The findings from the current study should be considered in the context of its limitations. The study was based on a relatively small and homogeneous sample, which could have implications regarding the transferability of the results. All participants were women, as one of the approaches of the CBPR programme was to focus on women with poor knowledge of Swedish in the area where the study took place. A qualitative design was found to be the most appropriate, since it is in accordance with both the type of work that the LHPs do and the CBPR programme that the current study was a part of, and also to get a deeper understanding of and gain insights into the experiences of the participants. The data collection for this study had to be modified according to the restrictions during the COVID-19 pandemic, as it had to be adapted to the situation. Thus, instead of the initially planned focus group discussions with the LHPs, individual interviews were conducted via Zoom. Discussions and reflections in focus groups might have been deeper given that the LHPs would have been able to reflect together with the other health promoters; however, the priority to obtain the LHPs’ views at the appropriate time outweighed the methological considerations.

During the focus group interviews with the citizens, the LHPs had to act as interpreters, as the participants mainly spoke Arabic. When using an interpreter to conduct interviews, possible threats to validity arise. Even if the benefits of using an interpreter are greater than the disadvantages, attention must be paid when transmitting messages between the two sets of people as the interpreter may misinterpret the messages. The data were analysed using inductive content analysis. Using this analytical approach made it possible to structure the results from the focus groups and the individual interviews and present them under relevant themes. As there is always a risk of subjectivity in data interpretation and texts can be interpreted in different ways, the authors engaged in continuous discussions during the analysis process until high intersubjectivity agreement was reached. The inclusion of quotations from the participants gives the opportunity for the readers to judge the trustworthiness of the study [33].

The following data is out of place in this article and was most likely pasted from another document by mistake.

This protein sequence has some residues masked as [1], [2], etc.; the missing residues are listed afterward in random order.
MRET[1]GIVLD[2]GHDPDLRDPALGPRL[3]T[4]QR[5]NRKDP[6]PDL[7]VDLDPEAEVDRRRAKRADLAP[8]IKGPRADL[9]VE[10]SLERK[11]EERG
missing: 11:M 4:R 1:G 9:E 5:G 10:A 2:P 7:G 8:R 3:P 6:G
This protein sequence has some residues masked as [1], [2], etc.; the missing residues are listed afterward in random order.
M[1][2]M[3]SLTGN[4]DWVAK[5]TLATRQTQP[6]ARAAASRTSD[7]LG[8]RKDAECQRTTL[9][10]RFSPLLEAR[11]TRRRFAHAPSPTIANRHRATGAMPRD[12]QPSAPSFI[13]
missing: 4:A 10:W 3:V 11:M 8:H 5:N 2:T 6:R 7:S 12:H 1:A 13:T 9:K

Conclusions

To achieve sustainability in the future, community-based health promotion programmes must be able to manage change, be more flexible and maintain their work through difficult crises. The role of LHPs in the EU has mostly been related to non-communicable diseases, but the roles of brokers in the civil society are even more important in relation to communicable diseases, particularly when becomes a pandemic. The citizens felt that the reflective participatory dialogues and activities with the LHPs were crucial in the pandemic, in balancing between different information. In addition, the use of LHPs as brokers should also be considered by the PHA, as one of the key strategies to effectively achieve collective actions during a pandemic. To reduce epistemic injustice mere linear knowledge transfer may not suffice but rather dialogues, and oriented actions through co-learning in a local community context is recommended especially during a crisis situation as COVID-19.

Availability of data and materials

The data from the current study are not publicly available but can be requested from the corresponding author.

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Acknowledgements